And, at 2 in the morning, with Kelis’s brilliant ‘Acapella’ coming loudly out of the speaker above us, things did happen. I quickly learned that the guy, David, was French, on holiday in Sitges for the week just like me. Then by the time the chorus kicked in we were in each other’s arms, kissing slowly, passionately. The moment was perfect. We continued to embrace for another hour or so until we were practically taking each other’s clothes off; eventually I suggested adjourning to my hotel room where we could carry on in private. As I took his hand and led him out of the club more memories flooded back, memories of my first ever time in G-A-Y, London, 2002, when I was smothered with kisses on the dance floor by a beautiful Spanish man called Carlos. Though I never saw Carlos again after that night nearly eight years ago, it was a night I’ll always remember with great fondness, for it was truly romantic to me, even though it took place in a club that most people think of as quite tacky. No night after that ever felt quite as romantic or thrilling – until this week.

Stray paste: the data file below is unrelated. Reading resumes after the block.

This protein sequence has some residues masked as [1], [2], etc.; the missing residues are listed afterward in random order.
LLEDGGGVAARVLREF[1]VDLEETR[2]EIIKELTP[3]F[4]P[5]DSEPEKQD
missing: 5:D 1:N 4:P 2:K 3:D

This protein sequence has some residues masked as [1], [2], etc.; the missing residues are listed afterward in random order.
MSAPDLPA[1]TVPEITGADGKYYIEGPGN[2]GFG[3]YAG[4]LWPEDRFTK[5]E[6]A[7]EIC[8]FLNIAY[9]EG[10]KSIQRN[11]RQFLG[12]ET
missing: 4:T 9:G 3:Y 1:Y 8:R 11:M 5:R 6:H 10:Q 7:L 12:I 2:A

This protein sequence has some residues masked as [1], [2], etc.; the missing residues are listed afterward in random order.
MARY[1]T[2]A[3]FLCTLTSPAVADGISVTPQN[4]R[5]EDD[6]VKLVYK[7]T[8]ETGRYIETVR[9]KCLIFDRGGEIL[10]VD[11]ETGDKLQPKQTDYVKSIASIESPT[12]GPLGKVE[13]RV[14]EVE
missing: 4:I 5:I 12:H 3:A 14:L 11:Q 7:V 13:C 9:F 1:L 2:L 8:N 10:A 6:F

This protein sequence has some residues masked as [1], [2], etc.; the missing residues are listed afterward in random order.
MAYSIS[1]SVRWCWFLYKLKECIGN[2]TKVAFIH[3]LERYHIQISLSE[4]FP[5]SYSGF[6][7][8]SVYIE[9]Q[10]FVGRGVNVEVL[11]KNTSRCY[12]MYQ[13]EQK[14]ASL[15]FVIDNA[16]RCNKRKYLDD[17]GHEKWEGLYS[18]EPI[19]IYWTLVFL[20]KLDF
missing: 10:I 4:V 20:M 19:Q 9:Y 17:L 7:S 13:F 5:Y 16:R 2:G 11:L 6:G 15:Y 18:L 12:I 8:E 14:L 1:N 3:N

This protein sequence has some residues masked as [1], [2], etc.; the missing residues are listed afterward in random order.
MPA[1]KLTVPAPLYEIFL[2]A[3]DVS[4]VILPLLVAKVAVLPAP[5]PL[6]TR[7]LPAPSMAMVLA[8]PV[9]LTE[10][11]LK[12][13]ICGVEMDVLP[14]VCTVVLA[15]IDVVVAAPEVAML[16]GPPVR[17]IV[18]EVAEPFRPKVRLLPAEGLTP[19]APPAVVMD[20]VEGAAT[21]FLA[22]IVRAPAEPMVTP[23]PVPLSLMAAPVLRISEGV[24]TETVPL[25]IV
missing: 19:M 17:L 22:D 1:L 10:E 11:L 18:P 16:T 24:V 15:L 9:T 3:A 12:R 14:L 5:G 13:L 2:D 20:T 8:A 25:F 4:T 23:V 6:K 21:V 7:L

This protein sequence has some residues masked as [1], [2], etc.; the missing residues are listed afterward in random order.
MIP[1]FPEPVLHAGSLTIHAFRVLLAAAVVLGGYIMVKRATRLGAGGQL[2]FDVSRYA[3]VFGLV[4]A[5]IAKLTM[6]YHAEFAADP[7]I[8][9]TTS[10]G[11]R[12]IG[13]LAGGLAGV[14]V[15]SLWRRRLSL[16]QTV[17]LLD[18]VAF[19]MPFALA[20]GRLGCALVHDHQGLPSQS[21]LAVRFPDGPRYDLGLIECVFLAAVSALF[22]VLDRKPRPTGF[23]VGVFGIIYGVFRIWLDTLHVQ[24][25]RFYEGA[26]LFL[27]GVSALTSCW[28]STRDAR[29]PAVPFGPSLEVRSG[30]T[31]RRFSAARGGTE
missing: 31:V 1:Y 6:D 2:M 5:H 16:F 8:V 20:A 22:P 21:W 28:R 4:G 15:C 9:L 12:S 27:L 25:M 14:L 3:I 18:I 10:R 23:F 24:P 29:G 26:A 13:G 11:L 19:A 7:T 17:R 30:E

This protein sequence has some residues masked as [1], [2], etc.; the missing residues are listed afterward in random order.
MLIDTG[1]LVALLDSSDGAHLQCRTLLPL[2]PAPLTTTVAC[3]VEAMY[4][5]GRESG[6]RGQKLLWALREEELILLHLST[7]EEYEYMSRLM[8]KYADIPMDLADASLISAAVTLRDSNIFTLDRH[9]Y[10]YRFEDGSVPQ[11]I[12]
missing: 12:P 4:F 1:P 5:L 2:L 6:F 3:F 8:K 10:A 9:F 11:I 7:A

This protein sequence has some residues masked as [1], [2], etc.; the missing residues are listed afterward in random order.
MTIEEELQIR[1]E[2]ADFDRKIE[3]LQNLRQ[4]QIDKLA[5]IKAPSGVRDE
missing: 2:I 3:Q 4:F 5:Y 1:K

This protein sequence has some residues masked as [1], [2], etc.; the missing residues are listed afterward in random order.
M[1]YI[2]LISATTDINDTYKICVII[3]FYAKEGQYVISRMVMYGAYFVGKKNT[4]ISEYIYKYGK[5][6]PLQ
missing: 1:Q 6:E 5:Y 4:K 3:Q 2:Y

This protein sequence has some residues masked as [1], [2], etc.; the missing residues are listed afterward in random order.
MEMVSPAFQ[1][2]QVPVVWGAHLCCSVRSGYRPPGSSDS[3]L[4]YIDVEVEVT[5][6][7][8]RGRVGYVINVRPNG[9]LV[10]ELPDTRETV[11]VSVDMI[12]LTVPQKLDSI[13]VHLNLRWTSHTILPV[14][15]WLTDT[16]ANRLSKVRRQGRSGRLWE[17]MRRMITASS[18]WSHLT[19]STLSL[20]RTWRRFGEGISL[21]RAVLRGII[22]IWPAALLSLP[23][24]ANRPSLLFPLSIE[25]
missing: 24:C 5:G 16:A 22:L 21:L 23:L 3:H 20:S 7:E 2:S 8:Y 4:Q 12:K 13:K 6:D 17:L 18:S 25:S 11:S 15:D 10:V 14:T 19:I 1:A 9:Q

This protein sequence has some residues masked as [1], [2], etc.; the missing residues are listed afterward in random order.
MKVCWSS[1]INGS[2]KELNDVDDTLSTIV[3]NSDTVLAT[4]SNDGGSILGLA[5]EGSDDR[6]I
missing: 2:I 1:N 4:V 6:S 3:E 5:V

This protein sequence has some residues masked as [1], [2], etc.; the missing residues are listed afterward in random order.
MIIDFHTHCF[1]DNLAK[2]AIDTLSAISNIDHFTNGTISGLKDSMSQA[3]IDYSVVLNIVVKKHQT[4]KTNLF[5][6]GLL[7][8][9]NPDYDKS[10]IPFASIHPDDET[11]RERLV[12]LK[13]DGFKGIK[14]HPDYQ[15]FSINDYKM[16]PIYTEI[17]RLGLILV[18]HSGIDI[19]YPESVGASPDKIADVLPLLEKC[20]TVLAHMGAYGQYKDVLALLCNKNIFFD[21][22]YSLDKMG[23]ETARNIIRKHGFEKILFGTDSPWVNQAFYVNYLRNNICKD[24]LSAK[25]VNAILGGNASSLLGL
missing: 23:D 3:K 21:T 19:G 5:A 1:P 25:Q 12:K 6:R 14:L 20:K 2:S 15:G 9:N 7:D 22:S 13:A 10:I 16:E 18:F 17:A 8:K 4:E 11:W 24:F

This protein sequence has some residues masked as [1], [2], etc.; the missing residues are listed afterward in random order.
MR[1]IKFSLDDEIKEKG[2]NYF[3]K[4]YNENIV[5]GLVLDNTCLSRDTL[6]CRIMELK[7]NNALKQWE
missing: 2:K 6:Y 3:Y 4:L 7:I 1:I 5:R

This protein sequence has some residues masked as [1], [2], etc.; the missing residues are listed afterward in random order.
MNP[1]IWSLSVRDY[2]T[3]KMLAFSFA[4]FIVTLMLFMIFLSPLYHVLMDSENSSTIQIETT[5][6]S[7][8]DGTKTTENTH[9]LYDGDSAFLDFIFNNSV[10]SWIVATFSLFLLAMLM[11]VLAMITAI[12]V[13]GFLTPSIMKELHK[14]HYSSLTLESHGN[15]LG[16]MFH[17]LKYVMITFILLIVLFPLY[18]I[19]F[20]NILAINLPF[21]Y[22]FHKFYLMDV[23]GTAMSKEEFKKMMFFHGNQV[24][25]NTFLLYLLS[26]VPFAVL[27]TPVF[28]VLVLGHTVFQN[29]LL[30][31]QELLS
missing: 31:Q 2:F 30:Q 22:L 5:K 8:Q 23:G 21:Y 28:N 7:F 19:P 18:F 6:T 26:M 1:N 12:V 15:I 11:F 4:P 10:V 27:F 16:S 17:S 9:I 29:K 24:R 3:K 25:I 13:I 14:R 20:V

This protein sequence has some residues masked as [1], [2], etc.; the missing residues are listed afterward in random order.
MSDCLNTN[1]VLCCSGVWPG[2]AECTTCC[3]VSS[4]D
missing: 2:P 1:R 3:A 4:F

David and I only had a few hours together that night. At the break of dawn his phone began to ring and he told me that he had to go and let the person he was staying with into the flat where they were staying. We’d left that person at the club hours before, hoping they’d want to stay out as long as possible. Just as he was leaving David wrote his phone number and e-mail address on a piece of paper for me, which I thought was nice of him. For some time I wasn’t quite sure what to do with the contact details. I liked the guy, and we’d had a great time together, but something told me that the romance of the situation couldn’t possibly survive outside of Sitges. He lives in France, for a start, and I clearly don’t.